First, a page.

Story of Sin (15) | Home Ents Review

Dir. Walerian Borowczyk, Poland, 1975, 130 mins, in Polish with subtitles

Cast: Grazyna Dlugolecka, Jerzy Zelnik, Olgierd Lukaszewicz, Roman Wilhelmi

This is a must see. An immaculate and energetic period melodrama, full of superbly lit shots that home in on details, objects and machines which have been consigned to the dustbin of history.

Why is this film not better known? It is opulent to a tee – a sort of petit bourgeois Senso with a penny dreadful tinge.

Ewa (Grazyna Dlugolecka) is a young, pious, bourgeois woman. Her parents rent out rooms in their apartment. When the darkly handsome Lukasz (Jerzy Zelnik) becomes a lodger, Ewa is swept of her feet, despite the admonitions of her conscience and her priest.

When Lukasz disappears after travelling to Rome to ask the Pope for a divorce, Ewa follows the clues and travels around Europe in search of her lost, impossible love. Count Zygmunt Szczerbic (Olgierd Lukaszewicz) falls in love with her but Ewa runs from him, straight into the arms of brutish villain Antoni (Roman Wilhelmi).

The only feature Walerian Borowczyk (The Beast, Immoral Tales, The Strange Case of Dr Jekyll and Miss Osbourne) made in his native Poland, Story of Sin is based on a novel by the late 19th century novelist Stefan Zeromski (imagine a mix of Dickens and Zola, in his regard for exploring social problems).

The story becomes very melodramatic in the final third, when Ewa is involved in a murderous confidence trick. But I’m not complaining about the lurch in tone, as the whole film is spellbindingly beautiful to look at, with lots of signature Borowczyk touches but very little nudity and no explicit sex.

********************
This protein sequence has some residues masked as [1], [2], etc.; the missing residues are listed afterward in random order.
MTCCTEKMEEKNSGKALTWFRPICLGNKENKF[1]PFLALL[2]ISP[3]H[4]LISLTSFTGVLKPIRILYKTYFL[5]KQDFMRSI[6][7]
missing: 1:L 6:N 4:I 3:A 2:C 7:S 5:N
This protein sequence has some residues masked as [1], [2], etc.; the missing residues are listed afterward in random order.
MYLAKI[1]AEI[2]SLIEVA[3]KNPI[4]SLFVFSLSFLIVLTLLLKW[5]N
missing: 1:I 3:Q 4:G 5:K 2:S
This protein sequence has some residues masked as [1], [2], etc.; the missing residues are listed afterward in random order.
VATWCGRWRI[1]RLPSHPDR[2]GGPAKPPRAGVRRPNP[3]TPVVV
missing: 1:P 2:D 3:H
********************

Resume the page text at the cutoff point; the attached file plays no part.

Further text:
Borowczyk liked to light scenes a certain way, a glassy, smeared white light glancing off people and décor, burnishing them with a fetishist’s cold interest. Cinematographer Zygmunt Samosiuk may have helped Borowczyk achieve this effect here, but it is a signature element of the director’s style.

Such a light falls here on carefully chosen and highlighted machines, from phonographs and music boxes to telephones and industrial gas lighting systems. Has any other director paid as much attention to period details? Details that aren’t really telling or significant for the story, except that the libidinialised light and gaze turned on them is also turned on the protagonists.

This is without doubt one of cinema’s greatest, most fully realised and scuzzily opulent period dramas.

So how come it has taken this beautiful restoration to make us aware of it?

Extras include:

  • Stories of Sin, an excellent video essay introduction to the director’s obsessions by Daniel Bird

  • The First Sinner, a new interview with Story of Sin lead actor Grażyna Długołęcka

  • The Music Box, film critic and documentarian David Thompson on the use of classical music in Borowczyk’s films

  • New 2K restorations from the original negatives of Borowczyk’s ground-breaking Polish shorts: Once Upon a Time (co-directed by Jan Lenica), Dom (co-directed by Lenica) and The School, with optional audio commentaries by art historian Szymon Bojko (Once Upon a Time), composer Włodzimierz Kotońsk (Dom) and Daniel Bird (The School)

  • Miscellaneous, a video essay on Borowczyk and Lenica’s contributions to newsreels and documentaries on art history

  • Street Art, a short news reel documentary about poster art co-written by Borowczyk

Review by Colin Dibben

Five stars

Story of Sin is out on dual edition format on 13 March 2017.

Colin Dibben

Author: Colin Dibben

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